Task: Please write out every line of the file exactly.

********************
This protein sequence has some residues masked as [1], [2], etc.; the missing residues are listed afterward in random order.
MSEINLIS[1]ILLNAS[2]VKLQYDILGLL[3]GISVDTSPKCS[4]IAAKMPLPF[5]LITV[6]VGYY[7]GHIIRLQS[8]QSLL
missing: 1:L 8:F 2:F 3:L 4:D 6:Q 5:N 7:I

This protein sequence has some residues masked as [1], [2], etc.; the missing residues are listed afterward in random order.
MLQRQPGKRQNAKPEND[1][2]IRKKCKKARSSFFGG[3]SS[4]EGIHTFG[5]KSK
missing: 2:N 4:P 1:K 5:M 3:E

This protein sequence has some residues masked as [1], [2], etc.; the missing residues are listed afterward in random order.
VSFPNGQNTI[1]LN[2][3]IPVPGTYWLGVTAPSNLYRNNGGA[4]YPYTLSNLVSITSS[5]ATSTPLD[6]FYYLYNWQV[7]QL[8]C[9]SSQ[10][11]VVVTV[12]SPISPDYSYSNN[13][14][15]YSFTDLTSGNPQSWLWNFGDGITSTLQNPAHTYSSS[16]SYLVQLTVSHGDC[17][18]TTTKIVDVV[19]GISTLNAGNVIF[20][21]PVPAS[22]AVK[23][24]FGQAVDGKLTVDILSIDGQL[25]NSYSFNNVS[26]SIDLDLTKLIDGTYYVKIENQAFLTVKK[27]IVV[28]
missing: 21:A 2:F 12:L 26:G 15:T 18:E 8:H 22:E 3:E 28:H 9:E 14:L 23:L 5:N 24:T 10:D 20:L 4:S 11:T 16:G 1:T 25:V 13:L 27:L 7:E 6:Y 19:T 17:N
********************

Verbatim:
This protein sequence has some residues masked as [1], [2], etc.; the missing residues are listed afterward in random order.
MSEINLIS[1]ILLNAS[2]VKLQYDILGLL[3]GISVDTSPKCS[4]IAAKMPLPF[5]LITV[6]VGYY[7]GHIIRLQS[8]QSLL
missing: 1:L 8:F 2:F 3:L 4:D 6:Q 5:N 7:I

This protein sequence has some residues masked as [1], [2], etc.; the missing residues are listed afterward in random order.
MLQRQPGKRQNAKPEND[1][2]IRKKCKKARSSFFGG[3]SS[4]EGIHTFG[5]KSK
missing: 2:N 4:P 1:K 5:M 3:E

This protein sequence has some residues masked as [1], [2], etc.; the missing residues are listed afterward in random order.
VSFPNGQNTI[1]LN[2][3]IPVPGTYWLGVTAPSNLYRNNGGA[4]YPYTLSNLVSITSS[5]ATSTPLD[6]FYYLYNWQV[7]QL[8]C[9]SSQ[10][11]VVVTV[12]SPISPDYSYSNN[13][14][15]YSFTDLTSGNPQSWLWNFGDGITSTLQNPAHTYSSS[16]SYLVQLTVSHGDC[17][18]TTTKIVDVV[19]GISTLNAGNVIF[20][21]PVPAS[22]AVK[23][24]FGQAVDGKLTVDILSIDGQL[25]NSYSFNNVS[26]SIDLDLTKLIDGTYYVKIENQAFLTVKK[27]IVV[28]
missing: 21:A 2:F 12:L 26:G 15:T 18:E 8:H 22:E 3:E 28:H 9:E 14:L 23:L 5:N 24:T 10:D 20:L 4:S 11:T 16:G 1:T 25:V 13:L 27:L 7:E 6:Y 19:T 17:N